The Aftermath of Publishing

I recently published a book. A lot of my friends bought it. (A few received free signed copies as the publisher always gives the author ten freebies. I still have three to give away.) How has it been received? All I can say is that the silence has been deafening.

I certainly never expected the book to be a best-seller. As I say in the book, it was a rush job, a smash-and-grab, to try and get my true thoughts out into the world before the world went tits-up. And as I also said in the book, “And besides, as I explained to friends who asked me why I am writing this book, making a fool of myself is kind of my thing. It’s very on-brand for me.” (The Big Blue Turtle, p. 174)

Honestly, the book sounds like the ravings of a lunatic, and perhaps it is. But I regret publishing now because I had hoped the book would start some sort of a conversation. Perhaps it was a call for help in paperback? As I also say in the book, “I don’t know.” (Emphasis in the original, TBBT, p. 179) I was expecting questions, even some harsh criticisms in the guise of thinly-veiled ribbing, or an outright demand to know what the fuck is wrong with me. But again, the silence has been deafening.

Here’s my point: I hate it when people walk on eggshells around me. Let me tell you something: My father died when I was in the fifth grade. Before that, I had fit in well with my peers. When I returned to school after the funeral and after Christmas break (my father died on December 12), everything had changed. I only wanted to return to what I had come to know as normality. What I got was silence. I remember on the day of my return, we had a class assignment and we had to walk it up to the teacher’s desk to have it checked. As I waited in line with two other students as the teacher worked with the student ahead of us, one boy asked me what the funeral had been like. And in that moment, I felt relief. Finally, someone was willing to talk to me like I was real again. But before I could answer, the other boy in line punched him in the arm and said, “Shut up! Mrs. S says we’re not supposed to talk about that!” And that was when I realized I was no longer one of the group.

Look, life gets weird. That is what I have grown to love about life. To quote Hunter S. Thompson, “It still hasn’t gotten weird enough for me.” People who embrace the status quo, the accepted narrative, the official story, well, these poor fuckers bore the shit out of me. And they make me sad because I see everything they are missing because it makes them uncomfortable. But you must get out of your comfort zone once in a while to realize what the world really is, and who you really are in it.

So as I invite in the book: Talk to me. Ask me anything. Questions don’t offend me. Actions might. But for words, nothing is off-limits. Why the hell would I turn away from inquiries? I’m an asshole, and I love to talk about myself. It’s free therapy! Bring it. Take what you want, leave the rest, but let’s be mutually respectful. No insulting each other, and no enforcing our beliefs on one another. Just a conversation of mutual curiosity. You can ridicule me all you want once you walk away with my full side of the story. That’s your right. But at least ask before you shut down. And I won’t ridicule you, because who the fuck am I to do that? I’m the crazy one here, apparently.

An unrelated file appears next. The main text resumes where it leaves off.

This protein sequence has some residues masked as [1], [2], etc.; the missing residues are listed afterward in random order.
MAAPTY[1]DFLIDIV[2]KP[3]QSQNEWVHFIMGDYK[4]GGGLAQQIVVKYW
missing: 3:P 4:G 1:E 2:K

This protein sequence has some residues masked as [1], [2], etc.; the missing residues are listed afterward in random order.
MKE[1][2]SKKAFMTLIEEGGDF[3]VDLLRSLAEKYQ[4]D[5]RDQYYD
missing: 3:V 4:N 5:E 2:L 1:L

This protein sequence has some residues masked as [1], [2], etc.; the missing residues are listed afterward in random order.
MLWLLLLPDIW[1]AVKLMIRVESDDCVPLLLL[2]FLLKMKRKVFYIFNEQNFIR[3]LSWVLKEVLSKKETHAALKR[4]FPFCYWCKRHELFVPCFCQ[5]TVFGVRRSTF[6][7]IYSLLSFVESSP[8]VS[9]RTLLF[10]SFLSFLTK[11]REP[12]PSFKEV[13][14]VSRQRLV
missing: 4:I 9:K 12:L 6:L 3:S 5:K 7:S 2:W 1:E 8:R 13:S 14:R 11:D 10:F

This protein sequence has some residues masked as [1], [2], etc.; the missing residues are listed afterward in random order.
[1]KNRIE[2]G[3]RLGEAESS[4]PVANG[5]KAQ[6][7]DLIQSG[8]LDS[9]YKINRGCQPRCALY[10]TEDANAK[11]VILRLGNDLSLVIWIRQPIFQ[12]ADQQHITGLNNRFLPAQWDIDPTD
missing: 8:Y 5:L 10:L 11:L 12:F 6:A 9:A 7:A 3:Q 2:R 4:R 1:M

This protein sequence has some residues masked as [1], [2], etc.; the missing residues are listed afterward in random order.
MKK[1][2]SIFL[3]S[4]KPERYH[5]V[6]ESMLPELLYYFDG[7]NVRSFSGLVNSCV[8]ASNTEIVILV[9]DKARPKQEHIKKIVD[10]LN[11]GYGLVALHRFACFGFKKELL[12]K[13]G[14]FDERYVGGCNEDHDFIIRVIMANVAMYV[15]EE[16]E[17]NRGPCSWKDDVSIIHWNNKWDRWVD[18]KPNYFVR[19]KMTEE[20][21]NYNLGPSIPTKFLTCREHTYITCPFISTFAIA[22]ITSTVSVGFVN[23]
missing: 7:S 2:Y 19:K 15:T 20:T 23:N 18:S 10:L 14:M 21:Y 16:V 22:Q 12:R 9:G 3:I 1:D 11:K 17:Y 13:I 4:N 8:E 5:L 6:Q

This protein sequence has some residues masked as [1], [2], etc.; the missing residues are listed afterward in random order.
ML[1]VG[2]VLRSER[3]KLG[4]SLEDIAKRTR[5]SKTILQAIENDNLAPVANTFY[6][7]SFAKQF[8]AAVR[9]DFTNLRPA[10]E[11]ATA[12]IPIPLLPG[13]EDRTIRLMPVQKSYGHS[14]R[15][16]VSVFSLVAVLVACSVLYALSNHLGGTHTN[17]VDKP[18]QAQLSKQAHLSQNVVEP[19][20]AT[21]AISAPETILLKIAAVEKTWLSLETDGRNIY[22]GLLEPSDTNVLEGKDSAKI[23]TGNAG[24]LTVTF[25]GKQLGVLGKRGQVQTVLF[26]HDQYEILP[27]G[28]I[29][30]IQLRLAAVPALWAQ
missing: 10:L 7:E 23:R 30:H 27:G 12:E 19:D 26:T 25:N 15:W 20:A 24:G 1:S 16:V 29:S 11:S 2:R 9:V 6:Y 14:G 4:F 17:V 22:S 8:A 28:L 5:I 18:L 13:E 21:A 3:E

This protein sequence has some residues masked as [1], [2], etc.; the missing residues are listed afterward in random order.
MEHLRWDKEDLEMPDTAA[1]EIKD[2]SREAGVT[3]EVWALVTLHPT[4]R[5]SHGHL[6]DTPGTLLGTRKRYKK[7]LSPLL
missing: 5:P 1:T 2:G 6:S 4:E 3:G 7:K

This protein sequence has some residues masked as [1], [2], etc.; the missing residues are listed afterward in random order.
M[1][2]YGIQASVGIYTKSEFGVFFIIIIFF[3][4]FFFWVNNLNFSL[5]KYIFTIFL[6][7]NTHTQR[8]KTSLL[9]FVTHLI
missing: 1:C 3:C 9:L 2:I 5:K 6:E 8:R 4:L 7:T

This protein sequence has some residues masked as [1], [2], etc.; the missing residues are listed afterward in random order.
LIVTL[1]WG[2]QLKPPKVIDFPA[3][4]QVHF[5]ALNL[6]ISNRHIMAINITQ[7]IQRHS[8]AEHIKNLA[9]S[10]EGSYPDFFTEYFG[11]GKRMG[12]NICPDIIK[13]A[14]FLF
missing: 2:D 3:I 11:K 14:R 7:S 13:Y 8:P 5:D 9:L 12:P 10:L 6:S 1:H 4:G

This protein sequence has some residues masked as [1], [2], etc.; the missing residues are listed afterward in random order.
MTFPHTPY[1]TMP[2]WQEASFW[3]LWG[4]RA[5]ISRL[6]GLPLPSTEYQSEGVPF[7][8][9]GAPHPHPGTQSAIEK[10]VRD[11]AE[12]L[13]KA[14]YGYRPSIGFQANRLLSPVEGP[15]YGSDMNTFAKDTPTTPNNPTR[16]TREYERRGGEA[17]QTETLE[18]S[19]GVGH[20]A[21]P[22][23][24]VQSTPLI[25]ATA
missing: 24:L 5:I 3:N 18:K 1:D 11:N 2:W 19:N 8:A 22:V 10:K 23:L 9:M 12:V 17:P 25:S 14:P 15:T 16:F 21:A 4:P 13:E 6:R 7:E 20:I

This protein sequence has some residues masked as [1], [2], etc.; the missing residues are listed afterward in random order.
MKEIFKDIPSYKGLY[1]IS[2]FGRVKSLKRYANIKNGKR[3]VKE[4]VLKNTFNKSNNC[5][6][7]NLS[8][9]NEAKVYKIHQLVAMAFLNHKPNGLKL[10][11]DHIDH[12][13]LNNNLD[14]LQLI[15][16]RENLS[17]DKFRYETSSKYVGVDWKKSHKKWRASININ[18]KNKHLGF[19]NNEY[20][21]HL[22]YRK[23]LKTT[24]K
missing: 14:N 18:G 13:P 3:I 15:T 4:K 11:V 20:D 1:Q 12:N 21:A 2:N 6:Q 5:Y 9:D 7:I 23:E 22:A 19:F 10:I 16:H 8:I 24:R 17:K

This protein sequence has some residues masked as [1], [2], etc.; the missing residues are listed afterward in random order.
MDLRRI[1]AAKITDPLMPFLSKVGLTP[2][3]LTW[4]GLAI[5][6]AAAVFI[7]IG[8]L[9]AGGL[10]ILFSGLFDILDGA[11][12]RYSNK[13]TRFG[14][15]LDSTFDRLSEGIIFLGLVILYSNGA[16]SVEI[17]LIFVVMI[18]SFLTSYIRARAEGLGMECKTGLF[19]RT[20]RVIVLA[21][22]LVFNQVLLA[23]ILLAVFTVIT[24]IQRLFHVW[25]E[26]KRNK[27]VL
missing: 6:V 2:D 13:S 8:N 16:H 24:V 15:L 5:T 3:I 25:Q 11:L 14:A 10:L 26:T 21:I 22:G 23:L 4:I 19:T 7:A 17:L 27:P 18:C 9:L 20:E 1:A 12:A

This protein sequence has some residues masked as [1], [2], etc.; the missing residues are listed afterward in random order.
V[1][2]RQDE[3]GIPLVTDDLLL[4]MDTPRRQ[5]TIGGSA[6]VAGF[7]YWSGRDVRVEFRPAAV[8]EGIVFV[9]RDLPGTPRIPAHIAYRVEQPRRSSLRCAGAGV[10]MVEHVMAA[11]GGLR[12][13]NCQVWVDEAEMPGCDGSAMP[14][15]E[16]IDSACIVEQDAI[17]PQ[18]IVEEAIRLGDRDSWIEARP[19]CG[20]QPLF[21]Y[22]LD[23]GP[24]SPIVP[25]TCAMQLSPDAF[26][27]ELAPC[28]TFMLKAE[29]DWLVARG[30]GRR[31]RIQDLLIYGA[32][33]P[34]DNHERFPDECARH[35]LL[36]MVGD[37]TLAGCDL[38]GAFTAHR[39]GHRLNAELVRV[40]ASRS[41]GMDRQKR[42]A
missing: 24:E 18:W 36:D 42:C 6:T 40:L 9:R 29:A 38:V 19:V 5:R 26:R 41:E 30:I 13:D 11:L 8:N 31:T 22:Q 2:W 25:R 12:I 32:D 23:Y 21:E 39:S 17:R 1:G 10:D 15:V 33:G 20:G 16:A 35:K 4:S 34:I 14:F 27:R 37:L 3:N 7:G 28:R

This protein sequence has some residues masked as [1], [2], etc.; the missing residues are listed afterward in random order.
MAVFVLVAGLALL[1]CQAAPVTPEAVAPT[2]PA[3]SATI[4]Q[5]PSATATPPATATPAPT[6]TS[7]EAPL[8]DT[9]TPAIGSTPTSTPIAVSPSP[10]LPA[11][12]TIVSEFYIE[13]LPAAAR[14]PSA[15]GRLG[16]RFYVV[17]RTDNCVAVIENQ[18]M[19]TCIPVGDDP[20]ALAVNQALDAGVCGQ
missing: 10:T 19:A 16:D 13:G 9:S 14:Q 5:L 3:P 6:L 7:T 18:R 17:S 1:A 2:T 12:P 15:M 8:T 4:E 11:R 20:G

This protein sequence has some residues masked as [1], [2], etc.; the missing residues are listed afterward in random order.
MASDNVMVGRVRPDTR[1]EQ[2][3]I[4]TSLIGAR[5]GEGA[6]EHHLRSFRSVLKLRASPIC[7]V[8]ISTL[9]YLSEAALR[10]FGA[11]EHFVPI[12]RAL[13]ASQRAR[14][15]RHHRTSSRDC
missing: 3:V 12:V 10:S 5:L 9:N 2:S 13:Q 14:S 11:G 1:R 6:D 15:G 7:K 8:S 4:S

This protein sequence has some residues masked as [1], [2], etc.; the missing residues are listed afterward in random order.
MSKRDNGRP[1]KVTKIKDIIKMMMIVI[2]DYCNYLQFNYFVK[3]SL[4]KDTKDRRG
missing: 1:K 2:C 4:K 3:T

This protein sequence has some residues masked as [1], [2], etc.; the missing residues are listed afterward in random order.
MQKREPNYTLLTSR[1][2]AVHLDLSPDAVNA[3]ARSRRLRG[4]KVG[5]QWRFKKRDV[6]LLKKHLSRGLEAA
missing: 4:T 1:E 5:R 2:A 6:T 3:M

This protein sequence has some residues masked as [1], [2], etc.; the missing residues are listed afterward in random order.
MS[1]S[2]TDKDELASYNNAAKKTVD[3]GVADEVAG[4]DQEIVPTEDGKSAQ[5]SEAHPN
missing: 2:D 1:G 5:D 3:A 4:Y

But you know us crazy people. We do love a good conversation. This is why we usually roll up to you at the bus stop or in the subway station or on the soup line, or just shout at you from a street corner. But I won’t invade your time like that. I just want you to know that I am here, and I am willing to talk. You have questions? Great. I think I have answers. But then again, I think humans are an alien hybrid species, so…

I should note that one friend did ask me questions. Actually, her adult daughter did. She read my book, and came away with all sorts of questions with which she then peppered her poor mother. Her mother, in turn, IM’d me her daughter’s questions. And they were damn good questions, and I endeavored to answer them. And this is how people grow. I haven’t said anything to my friend about my feelings on the response, but I am very thankful for her daughter’s inquisitiveness. It gives me hope for the future, as dangerous as hope can be.

Take care of each other. There are some powerful forces that want you all suffering or dead. I’m not one of them, however. I just want you to be cool.

And to the kid back in the fifth grade who asked me about the funeral: I don’t know if you will ever read this, or if you will even remember who you were (initials: T.W.). But THANK YOU for trying.

Workstation Zebra

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